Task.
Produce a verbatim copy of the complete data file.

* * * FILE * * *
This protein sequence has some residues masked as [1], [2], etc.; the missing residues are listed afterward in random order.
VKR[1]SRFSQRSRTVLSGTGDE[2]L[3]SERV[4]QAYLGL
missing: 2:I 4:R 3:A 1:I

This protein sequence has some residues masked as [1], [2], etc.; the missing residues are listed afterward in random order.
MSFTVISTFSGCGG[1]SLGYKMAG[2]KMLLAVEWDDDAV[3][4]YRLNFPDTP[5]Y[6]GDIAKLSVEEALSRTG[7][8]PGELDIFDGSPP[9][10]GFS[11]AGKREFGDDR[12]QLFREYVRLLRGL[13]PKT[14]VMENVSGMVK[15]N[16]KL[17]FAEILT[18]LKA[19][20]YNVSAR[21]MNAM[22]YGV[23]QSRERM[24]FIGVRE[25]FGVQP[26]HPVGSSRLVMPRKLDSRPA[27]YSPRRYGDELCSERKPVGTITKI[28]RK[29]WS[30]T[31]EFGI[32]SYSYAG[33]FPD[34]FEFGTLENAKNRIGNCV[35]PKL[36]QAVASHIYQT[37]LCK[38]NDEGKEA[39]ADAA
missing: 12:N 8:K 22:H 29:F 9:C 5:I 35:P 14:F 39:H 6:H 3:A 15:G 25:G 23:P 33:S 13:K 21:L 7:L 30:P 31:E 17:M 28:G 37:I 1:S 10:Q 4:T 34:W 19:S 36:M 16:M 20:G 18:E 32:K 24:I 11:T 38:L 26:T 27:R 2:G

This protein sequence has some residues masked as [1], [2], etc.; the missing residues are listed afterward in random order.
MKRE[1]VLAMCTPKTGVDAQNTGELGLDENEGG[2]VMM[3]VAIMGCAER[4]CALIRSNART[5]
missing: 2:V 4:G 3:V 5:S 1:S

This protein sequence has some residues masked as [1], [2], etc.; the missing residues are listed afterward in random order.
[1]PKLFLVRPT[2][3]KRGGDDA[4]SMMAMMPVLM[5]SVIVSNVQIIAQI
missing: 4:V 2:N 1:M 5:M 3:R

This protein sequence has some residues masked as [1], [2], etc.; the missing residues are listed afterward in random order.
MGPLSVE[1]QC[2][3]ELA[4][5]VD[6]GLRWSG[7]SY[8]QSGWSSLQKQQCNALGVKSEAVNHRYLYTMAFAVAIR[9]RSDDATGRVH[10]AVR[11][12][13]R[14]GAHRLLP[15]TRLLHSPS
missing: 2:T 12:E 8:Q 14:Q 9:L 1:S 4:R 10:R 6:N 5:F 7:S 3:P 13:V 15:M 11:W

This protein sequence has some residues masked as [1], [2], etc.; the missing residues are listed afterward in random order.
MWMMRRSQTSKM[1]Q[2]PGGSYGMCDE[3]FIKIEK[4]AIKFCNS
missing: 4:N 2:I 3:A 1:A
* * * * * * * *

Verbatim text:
This protein sequence has some residues masked as [1], [2], etc.; the missing residues are listed afterward in random order.
VKR[1]SRFSQRSRTVLSGTGDE[2]L[3]SERV[4]QAYLGL
missing: 2:I 4:R 3:A 1:I

This protein sequence has some residues masked as [1], [2], etc.; the missing residues are listed afterward in random order.
MSFTVISTFSGCGG[1]SLGYKMAG[2]KMLLAVEWDDDAV[3][4]YRLNFPDTP[5]Y[6]GDIAKLSVEEALSRTG[7][8]PGELDIFDGSPP[9][10]GFS[11]AGKREFGDDR[12]QLFREYVRLLRGL[13]PKT[14]VMENVSGMVK[15]N[16]KL[17]FAEILT[18]LKA[19][20]YNVSAR[21]MNAM[22]YGV[23]QSRERM[24]FIGVRE[25]FGVQP[26]HPVGSSRLVMPRKLDSRPA[27]YSPRRYGDELCSERKPVGTITKI[28]RK[29]WS[30]T[31]EFGI[32]SYSYAG[33]FPD[34]FEFGTLENAKNRIGNCV[35]PKL[36]QAVASHIYQT[37]LCK[38]NDEGKEA[39]ADAA
missing: 12:N 8:K 22:H 29:F 9:C 5:I 35:P 14:F 39:H 6:H 3:A 15:G 25:G 23:P 33:S 13:K 21:L 7:L 30:P 31:E 17:M 28:G 37:I 1:S 10:Q 4:T 34:W 19:S 36:M 16:M 20:G 18:E 32:K 24:I 11:T 38:L 26:T 27:R 2:G

This protein sequence has some residues masked as [1], [2], etc.; the missing residues are listed afterward in random order.
MKRE[1]VLAMCTPKTGVDAQNTGELGLDENEGG[2]VMM[3]VAIMGCAER[4]CALIRSNART[5]
missing: 2:V 4:G 3:V 5:S 1:S

This protein sequence has some residues masked as [1], [2], etc.; the missing residues are listed afterward in random order.
[1]PKLFLVRPT[2][3]KRGGDDA[4]SMMAMMPVLM[5]SVIVSNVQIIAQI
missing: 4:V 2:N 1:M 5:M 3:R

This protein sequence has some residues masked as [1], [2], etc.; the missing residues are listed afterward in random order.
MGPLSVE[1]QC[2][3]ELA[4][5]VD[6]GLRWSG[7]SY[8]QSGWSSLQKQQCNALGVKSEAVNHRYLYTMAFAVAIR[9]RSDDATGRVH[10]AVR[11][12][13]R[14]GAHRLLP[15]TRLLHSPS
missing: 2:T 12:E 8:Q 14:Q 9:L 1:S 4:R 10:R 6:N 5:F 7:S 3:P 13:V 15:M 11:W

This protein sequence has some residues masked as [1], [2], etc.; the missing residues are listed afterward in random order.
MWMMRRSQTSKM[1]Q[2]PGGSYGMCDE[3]FIKIEK[4]AIKFCNS
missing: 4:N 2:I 3:A 1:A